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Retirement -- Financial Planning for the Survivor.
Old 08-20-2008, 03:15 AM   #1
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Retirement -- Financial Planning for the Survivor.

How many have a Financial plan in place that considers the death of a spouse? Often people are relying on SS or Pensions where the stream of income stops or diminishes after a spouse dies.

This happened to my mother. When my father died, the income streams cut by 30 to 40%. Of course, the house was paid off and they had a small nest egg. But she was very concerned about dipping into the nest egg so she tried to make do spending less money... and she worried about it a lot. On the positive side... she had a large enough nest egg to give her some cushion for emergency expenses or other large repair expenses like repairs to the house, etc.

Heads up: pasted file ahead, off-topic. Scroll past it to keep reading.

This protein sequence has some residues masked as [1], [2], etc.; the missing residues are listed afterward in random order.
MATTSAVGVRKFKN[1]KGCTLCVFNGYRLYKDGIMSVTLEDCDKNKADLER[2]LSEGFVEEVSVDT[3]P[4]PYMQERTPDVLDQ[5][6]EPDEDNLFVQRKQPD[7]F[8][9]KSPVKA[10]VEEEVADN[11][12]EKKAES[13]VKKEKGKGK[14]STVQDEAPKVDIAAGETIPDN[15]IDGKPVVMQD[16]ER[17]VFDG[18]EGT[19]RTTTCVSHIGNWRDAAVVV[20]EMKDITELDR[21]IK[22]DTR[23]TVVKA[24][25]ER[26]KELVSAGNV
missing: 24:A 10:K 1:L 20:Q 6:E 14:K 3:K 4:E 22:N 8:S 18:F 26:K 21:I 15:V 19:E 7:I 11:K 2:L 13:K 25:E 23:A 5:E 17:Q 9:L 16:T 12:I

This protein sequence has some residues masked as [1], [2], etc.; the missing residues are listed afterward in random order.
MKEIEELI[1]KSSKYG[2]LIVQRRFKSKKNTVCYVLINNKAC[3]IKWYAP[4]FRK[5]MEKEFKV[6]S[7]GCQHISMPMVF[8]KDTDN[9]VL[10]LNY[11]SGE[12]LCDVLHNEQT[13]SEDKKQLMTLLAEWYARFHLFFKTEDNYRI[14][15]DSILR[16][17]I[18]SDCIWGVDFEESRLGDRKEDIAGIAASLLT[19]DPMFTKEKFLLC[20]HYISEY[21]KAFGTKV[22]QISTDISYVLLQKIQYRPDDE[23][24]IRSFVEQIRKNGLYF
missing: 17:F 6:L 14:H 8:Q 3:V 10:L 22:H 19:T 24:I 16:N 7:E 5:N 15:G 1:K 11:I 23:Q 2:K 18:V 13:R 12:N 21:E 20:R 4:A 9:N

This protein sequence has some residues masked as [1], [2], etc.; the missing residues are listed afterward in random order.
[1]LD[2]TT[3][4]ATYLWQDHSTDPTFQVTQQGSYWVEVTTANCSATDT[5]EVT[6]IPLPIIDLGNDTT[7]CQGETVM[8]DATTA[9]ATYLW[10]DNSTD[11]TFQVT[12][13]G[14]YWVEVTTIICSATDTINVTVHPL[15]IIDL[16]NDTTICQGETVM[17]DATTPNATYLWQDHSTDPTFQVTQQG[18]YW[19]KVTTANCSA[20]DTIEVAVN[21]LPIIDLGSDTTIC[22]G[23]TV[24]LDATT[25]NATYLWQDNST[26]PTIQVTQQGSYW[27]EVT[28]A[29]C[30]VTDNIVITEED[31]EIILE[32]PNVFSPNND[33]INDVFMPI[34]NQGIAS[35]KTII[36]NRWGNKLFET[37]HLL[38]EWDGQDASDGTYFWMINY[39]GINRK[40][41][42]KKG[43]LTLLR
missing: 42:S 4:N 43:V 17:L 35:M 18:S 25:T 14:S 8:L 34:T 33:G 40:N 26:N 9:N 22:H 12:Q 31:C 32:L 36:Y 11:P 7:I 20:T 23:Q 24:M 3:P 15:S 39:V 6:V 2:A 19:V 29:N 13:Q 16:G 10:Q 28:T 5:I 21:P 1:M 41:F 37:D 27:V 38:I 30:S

For people who have smaller portfolios and rely on SS heavily (or even pensions)... the death of one spouse can put the survivor in a very precarious position. For a simple example: If both spouses draw $16k/yr from SS, they receive in total $32k per year. Let's assume the couple have a small nest egg of $200k. Between them they spend $40k/year. They are taking 4% of the 200k. At 67 one of the spouses dies. Now the survivor has $16k/year from SS. Add the extra $8k. The survivor has $24k/year. However many of the expenses are fixed (not variable based on # people). Yes, food and medical expenses may go down, but many other expenses remain the same. Can the survivor maintain the basic lifestyle on $24k? Or will they need to begin taking a higher % from the portfolio? Hopefully the medical problem (costs) did not diminish the portfolio for the spouse that died.